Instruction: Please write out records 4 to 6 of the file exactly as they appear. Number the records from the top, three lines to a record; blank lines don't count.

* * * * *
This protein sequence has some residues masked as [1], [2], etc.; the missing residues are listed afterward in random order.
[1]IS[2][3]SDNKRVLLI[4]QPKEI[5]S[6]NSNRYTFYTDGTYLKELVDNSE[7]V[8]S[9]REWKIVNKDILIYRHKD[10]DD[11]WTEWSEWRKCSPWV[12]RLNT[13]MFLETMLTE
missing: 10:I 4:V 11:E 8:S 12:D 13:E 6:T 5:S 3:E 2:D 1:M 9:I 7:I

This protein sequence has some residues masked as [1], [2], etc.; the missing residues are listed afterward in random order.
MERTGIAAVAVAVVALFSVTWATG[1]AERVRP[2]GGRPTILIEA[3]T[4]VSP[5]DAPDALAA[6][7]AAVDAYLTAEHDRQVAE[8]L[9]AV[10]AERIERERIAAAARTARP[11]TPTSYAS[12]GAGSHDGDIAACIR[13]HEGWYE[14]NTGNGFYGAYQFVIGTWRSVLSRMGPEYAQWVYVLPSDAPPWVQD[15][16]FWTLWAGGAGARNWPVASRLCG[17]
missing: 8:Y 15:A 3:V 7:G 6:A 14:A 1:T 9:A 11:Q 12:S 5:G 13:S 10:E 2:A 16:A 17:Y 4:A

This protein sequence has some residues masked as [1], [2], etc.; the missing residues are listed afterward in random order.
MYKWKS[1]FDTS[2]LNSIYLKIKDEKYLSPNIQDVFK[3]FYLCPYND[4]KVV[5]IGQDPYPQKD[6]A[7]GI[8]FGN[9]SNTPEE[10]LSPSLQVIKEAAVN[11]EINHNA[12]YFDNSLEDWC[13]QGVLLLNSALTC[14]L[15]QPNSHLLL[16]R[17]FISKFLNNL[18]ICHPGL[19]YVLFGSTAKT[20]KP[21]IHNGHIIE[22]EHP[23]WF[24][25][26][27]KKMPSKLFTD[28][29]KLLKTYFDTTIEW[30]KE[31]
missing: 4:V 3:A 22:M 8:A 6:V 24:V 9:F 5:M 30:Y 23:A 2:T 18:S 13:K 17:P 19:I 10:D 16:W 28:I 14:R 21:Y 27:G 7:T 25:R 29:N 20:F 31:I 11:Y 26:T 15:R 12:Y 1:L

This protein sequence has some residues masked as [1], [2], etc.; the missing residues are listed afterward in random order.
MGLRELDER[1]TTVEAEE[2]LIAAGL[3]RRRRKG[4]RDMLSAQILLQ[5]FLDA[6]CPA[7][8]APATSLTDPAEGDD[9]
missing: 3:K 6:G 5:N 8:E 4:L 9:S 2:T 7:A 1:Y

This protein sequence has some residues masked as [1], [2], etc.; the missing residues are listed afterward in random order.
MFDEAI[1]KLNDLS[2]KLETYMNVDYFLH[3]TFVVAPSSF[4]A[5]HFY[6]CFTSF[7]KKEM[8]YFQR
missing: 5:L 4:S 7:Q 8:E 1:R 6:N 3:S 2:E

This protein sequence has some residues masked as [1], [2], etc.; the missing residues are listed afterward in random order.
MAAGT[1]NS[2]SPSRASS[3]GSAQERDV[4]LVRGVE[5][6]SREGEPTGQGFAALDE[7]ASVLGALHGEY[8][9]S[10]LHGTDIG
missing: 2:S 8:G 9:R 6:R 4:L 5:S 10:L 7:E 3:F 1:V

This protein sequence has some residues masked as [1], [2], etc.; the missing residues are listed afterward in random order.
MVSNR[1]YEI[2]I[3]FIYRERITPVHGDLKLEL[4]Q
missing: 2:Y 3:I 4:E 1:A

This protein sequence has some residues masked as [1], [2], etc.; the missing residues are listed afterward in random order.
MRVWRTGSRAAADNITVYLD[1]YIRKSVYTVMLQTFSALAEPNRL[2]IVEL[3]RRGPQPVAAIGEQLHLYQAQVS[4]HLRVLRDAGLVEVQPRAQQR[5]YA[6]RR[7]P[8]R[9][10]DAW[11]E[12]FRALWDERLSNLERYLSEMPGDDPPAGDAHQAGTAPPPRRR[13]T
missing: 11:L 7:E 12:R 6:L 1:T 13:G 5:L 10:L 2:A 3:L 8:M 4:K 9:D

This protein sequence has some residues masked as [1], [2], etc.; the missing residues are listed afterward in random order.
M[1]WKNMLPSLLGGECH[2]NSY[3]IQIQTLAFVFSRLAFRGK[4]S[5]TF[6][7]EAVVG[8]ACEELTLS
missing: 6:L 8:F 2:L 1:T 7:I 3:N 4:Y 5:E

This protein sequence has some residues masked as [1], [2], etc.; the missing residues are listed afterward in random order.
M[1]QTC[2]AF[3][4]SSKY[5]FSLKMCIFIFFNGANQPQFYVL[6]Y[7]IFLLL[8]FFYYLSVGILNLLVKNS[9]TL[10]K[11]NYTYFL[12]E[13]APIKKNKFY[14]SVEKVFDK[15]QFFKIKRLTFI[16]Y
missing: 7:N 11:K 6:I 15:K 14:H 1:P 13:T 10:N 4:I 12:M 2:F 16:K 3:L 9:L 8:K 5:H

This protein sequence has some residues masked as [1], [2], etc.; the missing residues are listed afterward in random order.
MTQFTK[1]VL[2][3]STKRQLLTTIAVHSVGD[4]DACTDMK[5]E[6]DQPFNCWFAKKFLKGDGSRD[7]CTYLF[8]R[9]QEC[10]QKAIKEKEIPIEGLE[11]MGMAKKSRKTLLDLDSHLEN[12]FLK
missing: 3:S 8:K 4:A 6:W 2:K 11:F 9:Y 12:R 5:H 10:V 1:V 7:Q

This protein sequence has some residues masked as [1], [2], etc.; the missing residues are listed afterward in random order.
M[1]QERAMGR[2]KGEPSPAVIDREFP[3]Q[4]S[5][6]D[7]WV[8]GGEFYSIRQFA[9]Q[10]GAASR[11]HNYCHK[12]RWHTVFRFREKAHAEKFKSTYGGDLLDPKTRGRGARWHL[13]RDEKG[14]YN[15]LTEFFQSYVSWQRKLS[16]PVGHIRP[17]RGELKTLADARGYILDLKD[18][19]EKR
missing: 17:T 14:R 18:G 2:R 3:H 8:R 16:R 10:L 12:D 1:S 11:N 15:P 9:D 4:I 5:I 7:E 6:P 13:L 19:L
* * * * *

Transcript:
This protein sequence has some residues masked as [1], [2], etc.; the missing residues are listed afterward in random order.
MGLRELDER[1]TTVEAEE[2]LIAAGL[3]RRRRKG[4]RDMLSAQILLQ[5]FLDA[6]CPA[7][8]APATSLTDPAEGDD[9]
missing: 3:K 6:G 5:N 8:E 4:L 9:S 2:T 7:A 1:Y

This protein sequence has some residues masked as [1], [2], etc.; the missing residues are listed afterward in random order.
MFDEAI[1]KLNDLS[2]KLETYMNVDYFLH[3]TFVVAPSSF[4]A[5]HFY[6]CFTSF[7]KKEM[8]YFQR
missing: 5:L 4:S 7:Q 8:E 1:R 6:N 3:S 2:E

This protein sequence has some residues masked as [1], [2], etc.; the missing residues are listed afterward in random order.
MAAGT[1]NS[2]SPSRASS[3]GSAQERDV[4]LVRGVE[5][6]SREGEPTGQGFAALDE[7]ASVLGALHGEY[8][9]S[10]LHGTDIG
missing: 2:S 8:G 9:R 6:R 4:L 5:S 10:L 7:E 3:F 1:V